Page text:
are not enjoined from praying, either individually or in groups. Students may voluntarily pray together, provided such prayer is not done with school participation or supervision.

" The implication of this ruling is that it would be unconstitutional for the school administration to include a formal prayer in the game schedule .

An illustration of “Neutrality” and Postmodernism in Public Education…

Kentucky education officials neutralize ‘Christ’ The Kentucky Board of Education came under fire for approving a more contemporary system of describing historical dates in its public school curriculum. One critic said he believed modernizing the system reveals a desire to conceal from students their culture’s Judeo-Christian heritage.

The state board of education voted to continue using the abbreviations B.C. for “Before Christ” and A.D. for “Anno Domini,” which is Latin for “in the Year of the Lord.” However, the board members decided to supplement the traditional dating method with a more secular approach: C.E. for “Common Era,” and B.C.E., which stands for “Before the Common Era.” Presumably, the new designations will be B.C./B.C.E. and A.D./C.E.

The board’s vote meant that the new dating system will appear throughout Kentucky’s curriculum as well as the other materials used by educators across the state. This method of describing historical eras is already being included in textbooks across the United States, especially on the college and university level.

Rights of Christian Teachers and School Employees

• Since teachers are not only private citizens, but also agents of the state, courts have held that “ the rights of teachers in public schools are not automatically equal with the rights of adults in other settings


• Therefore the school officials to share their Christian faith is rights of teachers much more restricted than the and other rights of students . A teacher must remain totally impartial about religious matters.

What are Educators Not Able to Do?

Teachers may not do the following:

• Read the Bible or tell Bible stories in the classroom apart from teaching about religion as part of an academic curriculum • Conduct devotional exercises • Pray in the classroom or during extra-curricular events, such as sports games • Witness to students in any way while on school grounds • Subjectively discuss their own faith with students in the classroom, but they may objectively answer student questions about what various religions believe • Read their Bibles or other religious texts, pray, or otherwise when in the presence of students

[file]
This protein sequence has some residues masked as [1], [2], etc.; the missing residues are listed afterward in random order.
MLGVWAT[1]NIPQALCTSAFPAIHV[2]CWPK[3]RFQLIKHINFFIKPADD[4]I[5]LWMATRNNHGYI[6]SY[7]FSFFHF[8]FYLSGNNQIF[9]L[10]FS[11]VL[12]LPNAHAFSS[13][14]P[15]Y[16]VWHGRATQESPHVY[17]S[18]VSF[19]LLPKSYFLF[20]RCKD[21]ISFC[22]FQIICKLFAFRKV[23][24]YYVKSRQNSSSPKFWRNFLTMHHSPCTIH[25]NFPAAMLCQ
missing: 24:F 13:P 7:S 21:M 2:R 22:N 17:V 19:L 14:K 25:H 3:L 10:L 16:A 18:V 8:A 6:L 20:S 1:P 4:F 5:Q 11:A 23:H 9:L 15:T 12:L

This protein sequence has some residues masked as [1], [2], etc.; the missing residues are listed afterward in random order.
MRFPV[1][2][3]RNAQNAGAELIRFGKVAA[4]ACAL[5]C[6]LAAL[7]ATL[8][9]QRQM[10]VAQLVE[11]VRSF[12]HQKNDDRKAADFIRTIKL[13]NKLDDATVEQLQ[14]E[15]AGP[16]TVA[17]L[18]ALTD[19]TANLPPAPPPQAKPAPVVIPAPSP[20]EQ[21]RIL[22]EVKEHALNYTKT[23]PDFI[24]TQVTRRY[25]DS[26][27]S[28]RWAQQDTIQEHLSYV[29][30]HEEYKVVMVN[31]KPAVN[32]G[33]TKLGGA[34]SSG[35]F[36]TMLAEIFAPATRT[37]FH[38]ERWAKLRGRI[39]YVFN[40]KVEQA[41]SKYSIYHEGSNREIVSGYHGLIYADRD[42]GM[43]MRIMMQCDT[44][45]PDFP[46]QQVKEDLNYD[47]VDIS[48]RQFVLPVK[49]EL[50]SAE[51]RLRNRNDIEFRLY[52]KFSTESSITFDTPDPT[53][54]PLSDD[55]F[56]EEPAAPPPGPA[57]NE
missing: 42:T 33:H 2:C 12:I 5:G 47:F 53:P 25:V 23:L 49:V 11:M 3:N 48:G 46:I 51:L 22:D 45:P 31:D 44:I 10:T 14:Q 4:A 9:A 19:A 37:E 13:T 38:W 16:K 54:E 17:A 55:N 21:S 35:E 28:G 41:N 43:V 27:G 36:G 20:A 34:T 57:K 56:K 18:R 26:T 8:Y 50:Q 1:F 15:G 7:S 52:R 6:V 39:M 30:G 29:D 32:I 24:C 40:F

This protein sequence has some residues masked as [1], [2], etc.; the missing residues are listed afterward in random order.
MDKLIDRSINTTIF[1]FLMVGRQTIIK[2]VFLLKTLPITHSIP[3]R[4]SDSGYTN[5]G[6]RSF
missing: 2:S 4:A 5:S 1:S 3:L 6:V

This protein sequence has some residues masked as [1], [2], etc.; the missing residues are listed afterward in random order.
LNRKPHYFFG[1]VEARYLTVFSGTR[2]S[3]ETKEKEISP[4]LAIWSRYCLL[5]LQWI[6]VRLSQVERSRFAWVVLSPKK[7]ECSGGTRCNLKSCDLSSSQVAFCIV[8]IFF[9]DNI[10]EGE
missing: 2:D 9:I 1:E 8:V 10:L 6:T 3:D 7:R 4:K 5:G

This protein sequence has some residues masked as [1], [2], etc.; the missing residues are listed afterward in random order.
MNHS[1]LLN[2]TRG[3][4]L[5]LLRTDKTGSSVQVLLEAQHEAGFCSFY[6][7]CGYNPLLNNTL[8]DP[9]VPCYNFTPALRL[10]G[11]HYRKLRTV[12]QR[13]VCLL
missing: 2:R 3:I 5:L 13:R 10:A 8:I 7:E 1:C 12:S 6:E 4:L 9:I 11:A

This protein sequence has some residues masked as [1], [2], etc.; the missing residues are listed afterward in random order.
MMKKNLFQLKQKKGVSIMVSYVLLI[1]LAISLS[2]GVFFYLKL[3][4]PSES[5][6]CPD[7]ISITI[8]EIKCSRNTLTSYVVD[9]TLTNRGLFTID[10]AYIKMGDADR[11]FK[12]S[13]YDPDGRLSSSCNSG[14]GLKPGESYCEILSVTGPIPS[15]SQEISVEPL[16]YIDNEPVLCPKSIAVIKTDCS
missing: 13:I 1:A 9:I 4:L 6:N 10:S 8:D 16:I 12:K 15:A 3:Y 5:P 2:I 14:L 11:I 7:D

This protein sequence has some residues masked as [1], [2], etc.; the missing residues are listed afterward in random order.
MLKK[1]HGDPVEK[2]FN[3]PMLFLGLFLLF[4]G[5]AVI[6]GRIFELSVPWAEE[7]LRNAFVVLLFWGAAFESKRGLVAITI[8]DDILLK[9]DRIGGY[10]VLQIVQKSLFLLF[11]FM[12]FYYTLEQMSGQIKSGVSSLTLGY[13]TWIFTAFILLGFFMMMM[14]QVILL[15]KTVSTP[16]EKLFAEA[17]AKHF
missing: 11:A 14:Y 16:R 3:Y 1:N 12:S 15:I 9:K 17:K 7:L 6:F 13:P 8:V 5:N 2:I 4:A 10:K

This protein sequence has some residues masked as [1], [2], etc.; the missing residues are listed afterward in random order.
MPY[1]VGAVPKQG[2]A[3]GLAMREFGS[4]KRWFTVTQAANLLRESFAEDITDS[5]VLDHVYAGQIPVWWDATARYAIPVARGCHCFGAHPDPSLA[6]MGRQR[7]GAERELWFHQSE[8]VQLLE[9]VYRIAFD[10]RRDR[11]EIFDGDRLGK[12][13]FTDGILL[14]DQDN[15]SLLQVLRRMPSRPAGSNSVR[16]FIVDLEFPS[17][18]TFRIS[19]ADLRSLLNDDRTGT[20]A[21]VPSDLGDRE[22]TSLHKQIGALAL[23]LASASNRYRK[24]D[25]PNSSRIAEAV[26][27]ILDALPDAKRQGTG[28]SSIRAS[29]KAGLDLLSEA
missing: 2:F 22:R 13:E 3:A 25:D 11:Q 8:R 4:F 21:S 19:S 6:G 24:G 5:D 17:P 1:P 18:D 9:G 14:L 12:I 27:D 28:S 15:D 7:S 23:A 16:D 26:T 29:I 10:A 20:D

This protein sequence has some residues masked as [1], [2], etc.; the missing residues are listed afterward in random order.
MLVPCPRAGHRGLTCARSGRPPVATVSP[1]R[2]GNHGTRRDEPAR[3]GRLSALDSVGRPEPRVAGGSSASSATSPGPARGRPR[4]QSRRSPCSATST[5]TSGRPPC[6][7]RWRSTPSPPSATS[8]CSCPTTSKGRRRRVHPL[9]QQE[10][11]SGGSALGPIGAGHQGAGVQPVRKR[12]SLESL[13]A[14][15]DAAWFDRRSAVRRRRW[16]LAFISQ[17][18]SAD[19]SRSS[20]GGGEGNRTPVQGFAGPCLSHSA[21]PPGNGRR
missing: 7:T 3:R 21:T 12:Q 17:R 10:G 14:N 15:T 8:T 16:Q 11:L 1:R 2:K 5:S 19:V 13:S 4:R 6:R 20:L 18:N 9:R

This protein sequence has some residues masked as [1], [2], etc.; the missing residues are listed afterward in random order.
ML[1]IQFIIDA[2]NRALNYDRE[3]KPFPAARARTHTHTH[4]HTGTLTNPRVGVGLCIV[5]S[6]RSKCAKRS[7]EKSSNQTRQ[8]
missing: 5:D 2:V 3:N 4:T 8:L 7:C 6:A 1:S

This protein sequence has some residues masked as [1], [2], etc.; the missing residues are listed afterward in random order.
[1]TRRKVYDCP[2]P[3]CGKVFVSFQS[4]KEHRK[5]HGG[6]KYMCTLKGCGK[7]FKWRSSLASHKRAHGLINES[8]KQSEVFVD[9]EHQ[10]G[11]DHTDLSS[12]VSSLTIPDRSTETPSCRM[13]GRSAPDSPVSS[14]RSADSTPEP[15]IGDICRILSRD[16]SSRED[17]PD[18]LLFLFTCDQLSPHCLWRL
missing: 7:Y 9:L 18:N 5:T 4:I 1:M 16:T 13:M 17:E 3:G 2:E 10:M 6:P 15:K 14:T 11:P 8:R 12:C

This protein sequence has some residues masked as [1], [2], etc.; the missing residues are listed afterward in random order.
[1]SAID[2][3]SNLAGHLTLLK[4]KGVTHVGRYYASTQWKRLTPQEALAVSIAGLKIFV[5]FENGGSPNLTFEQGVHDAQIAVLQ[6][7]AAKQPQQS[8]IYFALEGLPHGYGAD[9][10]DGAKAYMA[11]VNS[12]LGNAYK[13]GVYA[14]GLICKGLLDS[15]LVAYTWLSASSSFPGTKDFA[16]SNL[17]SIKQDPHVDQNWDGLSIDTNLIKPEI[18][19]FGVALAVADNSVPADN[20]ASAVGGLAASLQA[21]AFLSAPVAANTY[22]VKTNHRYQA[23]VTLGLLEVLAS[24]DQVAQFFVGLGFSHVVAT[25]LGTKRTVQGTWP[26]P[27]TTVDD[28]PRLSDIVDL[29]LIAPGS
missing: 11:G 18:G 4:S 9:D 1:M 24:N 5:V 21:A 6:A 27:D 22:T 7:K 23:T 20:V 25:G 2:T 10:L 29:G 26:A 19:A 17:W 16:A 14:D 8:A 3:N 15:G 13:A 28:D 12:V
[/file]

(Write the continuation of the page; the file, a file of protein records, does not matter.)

What are Educators Allowed to Do?

Teachers may do the following:

• Permit a moment of quiet reflection, meditation, or prayer at the beginning of the school day.

• Teach values and moral codes in a religiously-neutral way in the classroom even if the values and moral codes are those practiced by various religious groups. • Arrange to meet students outside school hours to witness to students who are asking questions about spiritual matters. • Meet with the student leaders of Bible clubs off campus in order to assist them and train them to lead other students.

• Know their students’ rights and protect them.

• Teachers should generally be free to wear so long as the garb is clothing, jewelry, etc. indicating their adherence to a religious faith, not proselytizing or disruptive .

Prayer in school…

• Public school officials cannot be involved in the delivery of a prayer . To do so would be a violation of the principle of separation of church and state.

Can a school start the day with an activity or prayer?

• No 1 st Amendment prohibits government from promoting religion.

• Even if public school students are given the option of meditating during a moment of silence intended for prayer, requiring such a moment during the school day violates the Constitution • Can have a moment of silence if indications are not made that it is intended for prayer

Wallace v. Jaffree

, 1985

Prayer at school games?

Santa Fe Independent School District v. Doe (2000) -

U.S. Supreme Court decision decided that public schools cannot constitutionally organize school prayers at games and similar regular events.

Santa Fe Independent School District

• The school organizes sporting events, and reserves a time-slot before the game begins for a student to make a statement. This has always been in the form of a religious invocation -- an historical tradition in Texas.

Prayer at school games?

• An individual student player or sports fan can engage in prayer by themselves at school games.

• A number of students, on their own , can decide to group together and engage in prayer.